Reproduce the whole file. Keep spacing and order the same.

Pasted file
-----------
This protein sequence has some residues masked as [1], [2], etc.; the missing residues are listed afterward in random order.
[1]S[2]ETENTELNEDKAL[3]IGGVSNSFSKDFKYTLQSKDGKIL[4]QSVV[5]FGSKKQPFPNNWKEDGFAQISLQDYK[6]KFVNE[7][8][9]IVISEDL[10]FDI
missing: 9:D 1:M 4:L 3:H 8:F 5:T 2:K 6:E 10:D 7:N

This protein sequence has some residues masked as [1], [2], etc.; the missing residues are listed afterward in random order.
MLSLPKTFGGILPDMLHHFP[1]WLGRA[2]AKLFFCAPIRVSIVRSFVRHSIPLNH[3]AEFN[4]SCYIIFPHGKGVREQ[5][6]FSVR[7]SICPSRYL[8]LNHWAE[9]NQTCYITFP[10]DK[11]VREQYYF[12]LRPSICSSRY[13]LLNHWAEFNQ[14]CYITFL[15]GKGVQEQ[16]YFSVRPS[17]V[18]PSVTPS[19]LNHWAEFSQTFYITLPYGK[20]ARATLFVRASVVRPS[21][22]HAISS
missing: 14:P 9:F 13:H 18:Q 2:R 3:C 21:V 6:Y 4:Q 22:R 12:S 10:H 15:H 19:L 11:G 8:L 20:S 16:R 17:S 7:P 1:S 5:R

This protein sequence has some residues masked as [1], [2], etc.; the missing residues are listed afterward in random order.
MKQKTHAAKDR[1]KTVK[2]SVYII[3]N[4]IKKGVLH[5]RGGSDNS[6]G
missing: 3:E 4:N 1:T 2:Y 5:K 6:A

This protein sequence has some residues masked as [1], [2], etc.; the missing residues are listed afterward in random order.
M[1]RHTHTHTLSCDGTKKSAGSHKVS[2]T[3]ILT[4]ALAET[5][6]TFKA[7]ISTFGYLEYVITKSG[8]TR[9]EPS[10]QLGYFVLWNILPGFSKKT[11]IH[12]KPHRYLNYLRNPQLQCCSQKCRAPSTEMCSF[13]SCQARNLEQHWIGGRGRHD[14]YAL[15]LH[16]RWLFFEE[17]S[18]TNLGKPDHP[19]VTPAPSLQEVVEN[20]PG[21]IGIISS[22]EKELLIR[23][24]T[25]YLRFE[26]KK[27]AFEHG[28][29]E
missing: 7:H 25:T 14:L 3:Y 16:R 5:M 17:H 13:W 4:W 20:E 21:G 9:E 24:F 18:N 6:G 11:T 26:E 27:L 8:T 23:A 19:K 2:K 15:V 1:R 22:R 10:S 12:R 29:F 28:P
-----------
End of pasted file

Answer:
This protein sequence has some residues masked as [1], [2], etc.; the missing residues are listed afterward in random order.
[1]S[2]ETENTELNEDKAL[3]IGGVSNSFSKDFKYTLQSKDGKIL[4]QSVV[5]FGSKKQPFPNNWKEDGFAQISLQDYK[6]KFVNE[7][8][9]IVISEDL[10]FDI
missing: 9:D 1:M 4:L 3:H 8:F 5:T 2:K 6:E 10:D 7:N

This protein sequence has some residues masked as [1], [2], etc.; the missing residues are listed afterward in random order.
MLSLPKTFGGILPDMLHHFP[1]WLGRA[2]AKLFFCAPIRVSIVRSFVRHSIPLNH[3]AEFN[4]SCYIIFPHGKGVREQ[5][6]FSVR[7]SICPSRYL[8]LNHWAE[9]NQTCYITFP[10]DK[11]VREQYYF[12]LRPSICSSRY[13]LLNHWAEFNQ[14]CYITFL[15]GKGVQEQ[16]YFSVRPS[17]V[18]PSVTPS[19]LNHWAEFSQTFYITLPYGK[20]ARATLFVRASVVRPS[21][22]HAISS
missing: 14:P 9:F 13:H 18:Q 2:R 3:C 21:V 6:Y 4:Q 22:R 12:S 10:H 15:H 19:L 11:G 8:L 20:S 16:R 17:S 7:P 1:S 5:R

This protein sequence has some residues masked as [1], [2], etc.; the missing residues are listed afterward in random order.
MKQKTHAAKDR[1]KTVK[2]SVYII[3]N[4]IKKGVLH[5]RGGSDNS[6]G
missing: 3:E 4:N 1:T 2:Y 5:K 6:A

This protein sequence has some residues masked as [1], [2], etc.; the missing residues are listed afterward in random order.
M[1]RHTHTHTLSCDGTKKSAGSHKVS[2]T[3]ILT[4]ALAET[5][6]TFKA[7]ISTFGYLEYVITKSG[8]TR[9]EPS[10]QLGYFVLWNILPGFSKKT[11]IH[12]KPHRYLNYLRNPQLQCCSQKCRAPSTEMCSF[13]SCQARNLEQHWIGGRGRHD[14]YAL[15]LH[16]RWLFFEE[17]S[18]TNLGKPDHP[19]VTPAPSLQEVVEN[20]PG[21]IGIISS[22]EKELLIR[23][24]T[25]YLRFE[26]KK[27]AFEHG[28][29]E
missing: 7:H 25:T 14:L 3:Y 16:R 5:M 17:H 13:W 4:W 20:E 21:G 9:E 24:F 18:N 6:G 11:T 26:E 27:L 8:T 23:A 19:K 2:K 15:V 1:R 22:R 10:S 12:R 29:F 28:P